With what little time she has (73 minutes before credits), writer/director Karen Maine accomplishes a lot with her memorable filmmaking debut Yes, God, Yes, a semi-edgy dramedy set in the early 00s about a young Catholic student who has a sexual awakening before embarking on a weekend school retreat.
What begins as an attempt to record a widowed, middle-aged pilot’s efforts to find true love on the dating app Tinder quickly morphs into something much darker and chaotic in director Al Bailey’s documentary DTF. As the pilot in question, an old friend of Bailey’s identified only by the pseudonym “Christian”, reveals increasingly outlandish and destructive behavior, the original premise of the film is abandoned in favour of an exploration of the toxic, hard-partying world…
Ryan White’s The Case Against 8, while very good, was a straightforward example of the documentary genre’s expectations – the film explained a controversial issue, gave a platform to those opposing it, and gave viewers an uplifting feeling about an encouraging future. White’s latest doc Ask Dr. Ruth, while also very good, is different. It presents facts in a way that’s much more personable.
Doug Martin (Nick Jonas) is sidetracked by an alluring neighbour, Lena (Isabel Lucas), during a summertime escape. Her husband (Dermot Mulroney) is too unpredictable for comfort, which leads Lena to warm up next to her unassuming and equally randy neighbour. The pair go to great lengths to protect their affair, even if that means resorting to crime.
What Happened Last Night is a frat party comedy made by people who barely understand fraternities, have never been to a party, and have a long-winded definition of comedy.
Unsimulated sex and its utilization in film is a continuing debate between movie aficionados on whether the uncensored acts add to a story or the general moviegoing experience. French filmmakers Olivier Ducastel and Jacques Martineau create a controversial – yet very convincing – argument towards the issue in their minimalist drama Paris 05:59: Theo & Hugo.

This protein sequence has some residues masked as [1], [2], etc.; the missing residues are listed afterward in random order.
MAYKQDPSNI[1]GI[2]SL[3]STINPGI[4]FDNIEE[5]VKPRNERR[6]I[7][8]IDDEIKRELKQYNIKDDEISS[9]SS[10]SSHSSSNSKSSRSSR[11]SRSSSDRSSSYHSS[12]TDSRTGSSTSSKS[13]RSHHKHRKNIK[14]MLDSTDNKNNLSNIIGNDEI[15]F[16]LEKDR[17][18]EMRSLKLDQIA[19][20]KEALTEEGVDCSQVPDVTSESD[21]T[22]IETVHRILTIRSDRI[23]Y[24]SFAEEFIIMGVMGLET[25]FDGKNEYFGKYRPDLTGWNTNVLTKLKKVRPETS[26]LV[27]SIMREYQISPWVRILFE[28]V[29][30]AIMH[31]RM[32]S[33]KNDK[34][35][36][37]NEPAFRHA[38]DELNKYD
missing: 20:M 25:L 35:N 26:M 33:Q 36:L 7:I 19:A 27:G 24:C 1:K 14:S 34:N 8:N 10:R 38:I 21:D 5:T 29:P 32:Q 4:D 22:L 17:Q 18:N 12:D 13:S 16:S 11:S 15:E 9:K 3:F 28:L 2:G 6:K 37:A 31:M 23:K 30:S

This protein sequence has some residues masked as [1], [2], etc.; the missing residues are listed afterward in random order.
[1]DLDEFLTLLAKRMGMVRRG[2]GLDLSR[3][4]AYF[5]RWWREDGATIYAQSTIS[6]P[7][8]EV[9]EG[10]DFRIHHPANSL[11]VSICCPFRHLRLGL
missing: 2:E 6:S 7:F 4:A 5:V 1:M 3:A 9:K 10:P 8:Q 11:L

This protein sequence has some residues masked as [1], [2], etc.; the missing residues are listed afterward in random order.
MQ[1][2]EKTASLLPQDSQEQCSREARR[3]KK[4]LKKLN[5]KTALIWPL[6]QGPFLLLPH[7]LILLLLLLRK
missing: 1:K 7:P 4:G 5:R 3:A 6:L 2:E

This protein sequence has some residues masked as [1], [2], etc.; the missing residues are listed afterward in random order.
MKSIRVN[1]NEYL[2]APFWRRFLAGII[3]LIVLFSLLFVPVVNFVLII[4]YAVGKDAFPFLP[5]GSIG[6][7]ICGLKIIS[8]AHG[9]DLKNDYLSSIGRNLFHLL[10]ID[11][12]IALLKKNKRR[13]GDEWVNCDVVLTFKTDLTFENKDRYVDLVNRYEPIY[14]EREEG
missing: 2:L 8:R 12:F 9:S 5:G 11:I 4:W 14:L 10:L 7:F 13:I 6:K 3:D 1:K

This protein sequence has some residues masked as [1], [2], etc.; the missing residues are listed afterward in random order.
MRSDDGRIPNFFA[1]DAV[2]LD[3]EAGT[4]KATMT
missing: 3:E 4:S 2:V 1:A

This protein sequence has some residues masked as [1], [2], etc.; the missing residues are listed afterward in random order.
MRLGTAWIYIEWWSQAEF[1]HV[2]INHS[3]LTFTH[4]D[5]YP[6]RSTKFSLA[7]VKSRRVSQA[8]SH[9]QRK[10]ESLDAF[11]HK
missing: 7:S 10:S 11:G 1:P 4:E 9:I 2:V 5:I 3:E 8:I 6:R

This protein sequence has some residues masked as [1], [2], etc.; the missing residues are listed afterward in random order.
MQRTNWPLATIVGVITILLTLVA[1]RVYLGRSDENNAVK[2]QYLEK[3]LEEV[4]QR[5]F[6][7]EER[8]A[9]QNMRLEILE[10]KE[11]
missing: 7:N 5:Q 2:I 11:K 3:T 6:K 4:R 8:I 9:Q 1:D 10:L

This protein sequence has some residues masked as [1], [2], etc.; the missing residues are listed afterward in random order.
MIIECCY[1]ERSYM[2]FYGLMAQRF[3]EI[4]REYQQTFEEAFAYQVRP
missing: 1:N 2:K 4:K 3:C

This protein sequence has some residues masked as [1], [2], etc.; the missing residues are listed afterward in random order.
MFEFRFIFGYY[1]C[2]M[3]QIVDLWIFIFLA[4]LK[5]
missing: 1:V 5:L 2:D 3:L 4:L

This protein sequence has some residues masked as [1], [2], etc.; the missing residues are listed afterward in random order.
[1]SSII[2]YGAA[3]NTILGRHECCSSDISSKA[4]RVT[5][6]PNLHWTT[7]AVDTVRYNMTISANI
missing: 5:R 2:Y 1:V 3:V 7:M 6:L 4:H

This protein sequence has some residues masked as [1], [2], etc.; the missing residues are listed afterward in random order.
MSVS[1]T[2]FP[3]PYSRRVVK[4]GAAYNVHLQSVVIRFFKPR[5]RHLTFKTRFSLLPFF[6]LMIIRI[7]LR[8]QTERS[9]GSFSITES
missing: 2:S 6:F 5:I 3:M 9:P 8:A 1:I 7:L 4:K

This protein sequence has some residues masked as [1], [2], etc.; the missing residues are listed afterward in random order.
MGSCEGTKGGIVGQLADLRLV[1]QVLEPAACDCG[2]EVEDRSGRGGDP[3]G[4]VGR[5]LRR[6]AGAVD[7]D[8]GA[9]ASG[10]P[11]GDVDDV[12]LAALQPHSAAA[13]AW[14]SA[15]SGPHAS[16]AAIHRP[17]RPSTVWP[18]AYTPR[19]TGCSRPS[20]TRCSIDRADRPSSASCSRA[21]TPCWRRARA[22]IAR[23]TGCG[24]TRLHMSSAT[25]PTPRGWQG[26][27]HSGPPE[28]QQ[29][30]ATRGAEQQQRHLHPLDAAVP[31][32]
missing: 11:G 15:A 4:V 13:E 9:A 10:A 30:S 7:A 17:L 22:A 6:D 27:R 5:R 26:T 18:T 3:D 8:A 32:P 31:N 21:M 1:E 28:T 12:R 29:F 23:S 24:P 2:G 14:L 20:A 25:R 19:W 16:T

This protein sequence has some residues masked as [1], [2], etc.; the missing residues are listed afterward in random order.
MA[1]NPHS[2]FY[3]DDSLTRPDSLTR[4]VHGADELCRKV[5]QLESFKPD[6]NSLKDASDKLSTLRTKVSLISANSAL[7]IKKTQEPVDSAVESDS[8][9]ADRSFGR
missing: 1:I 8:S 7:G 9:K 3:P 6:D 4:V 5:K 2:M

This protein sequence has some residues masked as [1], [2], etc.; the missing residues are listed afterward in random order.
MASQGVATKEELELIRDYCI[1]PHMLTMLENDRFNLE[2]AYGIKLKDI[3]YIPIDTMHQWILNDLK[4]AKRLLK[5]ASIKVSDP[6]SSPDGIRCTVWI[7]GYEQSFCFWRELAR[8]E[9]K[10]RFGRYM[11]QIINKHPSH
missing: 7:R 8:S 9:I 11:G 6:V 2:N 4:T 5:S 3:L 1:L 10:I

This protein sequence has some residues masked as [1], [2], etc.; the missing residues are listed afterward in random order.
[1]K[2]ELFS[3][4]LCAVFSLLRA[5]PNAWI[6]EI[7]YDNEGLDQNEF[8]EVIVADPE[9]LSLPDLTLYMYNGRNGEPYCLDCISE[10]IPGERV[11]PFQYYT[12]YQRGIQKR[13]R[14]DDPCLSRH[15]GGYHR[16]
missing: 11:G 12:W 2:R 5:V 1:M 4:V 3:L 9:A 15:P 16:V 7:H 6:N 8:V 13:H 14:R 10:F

When Dirty Grandpa was released in January, it was panned by critics and moviegoing audiences stayed fairly quiet. However, after Wylie Writes’ Shannon Page reported that the film was a funny party with irresistible chemistry between veteran actor Robert De Niro and heartthrob Zac Efron, I was inclined to check it out.
How to Plan an Orgy in a Small Town is a pleasant surprise on a couple of levels. It’s easy to see why this naughty-but-nice crowd pleaser has gathered acclaim; even taking home the Best Feature award at this year’s Canadian Film Fest.
Jackie Boy leaves a controversial footprint at this year’s Canadian Film Festival. It’s bound to shake up the room and ignite all those who watch it. In other words, filmmaker Cody Campanale reminds us of how films can be greatly provocative and start intelligent discussions.
Before Blue Mountain State: The Rise of Thadland, Blue Mountain State was a thing – a considerably big thing. I admit, I had no idea. To my understanding: Blue Mountain State was a television show that aired on the Spike Network for three seasons. When the prospects of a film spin-off were mentioned via Kickstarter, 23,999 fans swarmed the campaign and raised $1,911,827. Blue Mountain State: The Rise of Thadland deals gratitude towards its fan base…